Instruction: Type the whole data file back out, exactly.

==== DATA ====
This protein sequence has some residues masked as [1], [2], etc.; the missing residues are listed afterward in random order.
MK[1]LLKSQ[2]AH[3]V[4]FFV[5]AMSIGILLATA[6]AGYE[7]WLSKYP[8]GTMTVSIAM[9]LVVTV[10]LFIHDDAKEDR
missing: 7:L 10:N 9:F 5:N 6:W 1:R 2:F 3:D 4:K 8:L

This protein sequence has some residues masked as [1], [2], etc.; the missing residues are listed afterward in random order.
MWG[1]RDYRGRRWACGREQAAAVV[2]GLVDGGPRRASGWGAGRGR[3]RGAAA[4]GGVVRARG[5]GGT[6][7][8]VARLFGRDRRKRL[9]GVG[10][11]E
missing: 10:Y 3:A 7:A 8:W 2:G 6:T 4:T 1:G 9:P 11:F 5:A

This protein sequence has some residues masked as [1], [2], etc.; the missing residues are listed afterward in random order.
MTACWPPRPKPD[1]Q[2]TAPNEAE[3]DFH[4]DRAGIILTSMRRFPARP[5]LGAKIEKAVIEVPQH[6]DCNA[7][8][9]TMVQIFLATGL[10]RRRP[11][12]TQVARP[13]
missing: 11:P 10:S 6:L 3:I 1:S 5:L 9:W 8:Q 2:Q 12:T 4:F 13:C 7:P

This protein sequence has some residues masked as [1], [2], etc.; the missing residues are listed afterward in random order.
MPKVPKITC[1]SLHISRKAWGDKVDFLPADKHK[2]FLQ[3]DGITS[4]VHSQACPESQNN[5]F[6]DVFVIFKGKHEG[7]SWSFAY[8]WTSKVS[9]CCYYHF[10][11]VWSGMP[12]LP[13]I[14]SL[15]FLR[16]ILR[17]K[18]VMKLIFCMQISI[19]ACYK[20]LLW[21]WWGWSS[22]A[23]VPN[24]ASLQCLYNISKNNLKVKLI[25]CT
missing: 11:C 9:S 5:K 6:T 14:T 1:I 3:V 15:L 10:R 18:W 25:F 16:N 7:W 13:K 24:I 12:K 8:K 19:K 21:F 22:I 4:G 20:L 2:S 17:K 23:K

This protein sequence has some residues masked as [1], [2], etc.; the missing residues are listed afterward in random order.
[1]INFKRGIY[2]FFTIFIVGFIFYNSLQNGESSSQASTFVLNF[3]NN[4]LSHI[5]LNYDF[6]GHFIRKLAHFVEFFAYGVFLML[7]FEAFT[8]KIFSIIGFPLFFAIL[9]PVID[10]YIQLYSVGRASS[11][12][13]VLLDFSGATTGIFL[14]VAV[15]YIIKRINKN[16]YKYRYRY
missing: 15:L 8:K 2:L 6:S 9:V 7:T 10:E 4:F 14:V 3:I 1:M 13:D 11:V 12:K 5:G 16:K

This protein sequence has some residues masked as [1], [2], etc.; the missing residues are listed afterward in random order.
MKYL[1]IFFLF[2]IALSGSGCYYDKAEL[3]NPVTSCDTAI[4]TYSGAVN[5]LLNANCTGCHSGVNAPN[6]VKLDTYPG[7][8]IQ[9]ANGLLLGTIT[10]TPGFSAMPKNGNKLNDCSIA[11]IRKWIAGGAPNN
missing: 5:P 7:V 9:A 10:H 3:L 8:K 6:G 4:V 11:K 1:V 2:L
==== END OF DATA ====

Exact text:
This protein sequence has some residues masked as [1], [2], etc.; the missing residues are listed afterward in random order.
MK[1]LLKSQ[2]AH[3]V[4]FFV[5]AMSIGILLATA[6]AGYE[7]WLSKYP[8]GTMTVSIAM[9]LVVTV[10]LFIHDDAKEDR
missing: 7:L 10:N 9:F 5:N 6:W 1:R 2:F 3:D 4:K 8:L

This protein sequence has some residues masked as [1], [2], etc.; the missing residues are listed afterward in random order.
MWG[1]RDYRGRRWACGREQAAAVV[2]GLVDGGPRRASGWGAGRGR[3]RGAAA[4]GGVVRARG[5]GGT[6][7][8]VARLFGRDRRKRL[9]GVG[10][11]E
missing: 10:Y 3:A 7:A 8:W 2:G 6:T 4:T 1:G 9:P 11:F 5:A

This protein sequence has some residues masked as [1], [2], etc.; the missing residues are listed afterward in random order.
MTACWPPRPKPD[1]Q[2]TAPNEAE[3]DFH[4]DRAGIILTSMRRFPARP[5]LGAKIEKAVIEVPQH[6]DCNA[7][8][9]TMVQIFLATGL[10]RRRP[11][12]TQVARP[13]
missing: 11:P 10:S 6:L 3:I 1:S 5:L 9:W 8:Q 2:Q 12:T 4:F 13:C 7:P

This protein sequence has some residues masked as [1], [2], etc.; the missing residues are listed afterward in random order.
MPKVPKITC[1]SLHISRKAWGDKVDFLPADKHK[2]FLQ[3]DGITS[4]VHSQACPESQNN[5]F[6]DVFVIFKGKHEG[7]SWSFAY[8]WTSKVS[9]CCYYHF[10][11]VWSGMP[12]LP[13]I[14]SL[15]FLR[16]ILR[17]K[18]VMKLIFCMQISI[19]ACYK[20]LLW[21]WWGWSS[22]A[23]VPN[24]ASLQCLYNISKNNLKVKLI[25]CT
missing: 11:C 9:S 5:K 6:T 14:T 1:I 3:V 15:L 10:R 18:W 25:F 16:N 7:W 13:K 24:I 12:K 8:K 19:K 21:F 22:I 4:G 20:L 2:S 17:K 23:K

This protein sequence has some residues masked as [1], [2], etc.; the missing residues are listed afterward in random order.
[1]INFKRGIY[2]FFTIFIVGFIFYNSLQNGESSSQASTFVLNF[3]NN[4]LSHI[5]LNYDF[6]GHFIRKLAHFVEFFAYGVFLML[7]FEAFT[8]KIFSIIGFPLFFAIL[9]PVID[10]YIQLYSVGRASS[11][12][13]VLLDFSGATTGIFL[14]VAV[15]YIIKRINKN[16]YKYRYRY
missing: 15:L 8:K 2:L 6:S 9:V 7:T 10:E 4:F 14:V 3:I 1:M 13:D 11:V 12:K 5:G 16:K

This protein sequence has some residues masked as [1], [2], etc.; the missing residues are listed afterward in random order.
MKYL[1]IFFLF[2]IALSGSGCYYDKAEL[3]NPVTSCDTAI[4]TYSGAVN[5]LLNANCTGCHSGVNAPN[6]VKLDTYPG[7][8]IQ[9]ANGLLLGTIT[10]TPGFSAMPKNGNKLNDCSIA[11]IRKWIAGGAPNN
missing: 5:P 7:V 9:A 10:H 3:L 8:K 6:G 4:V 11:K 1:V 2:L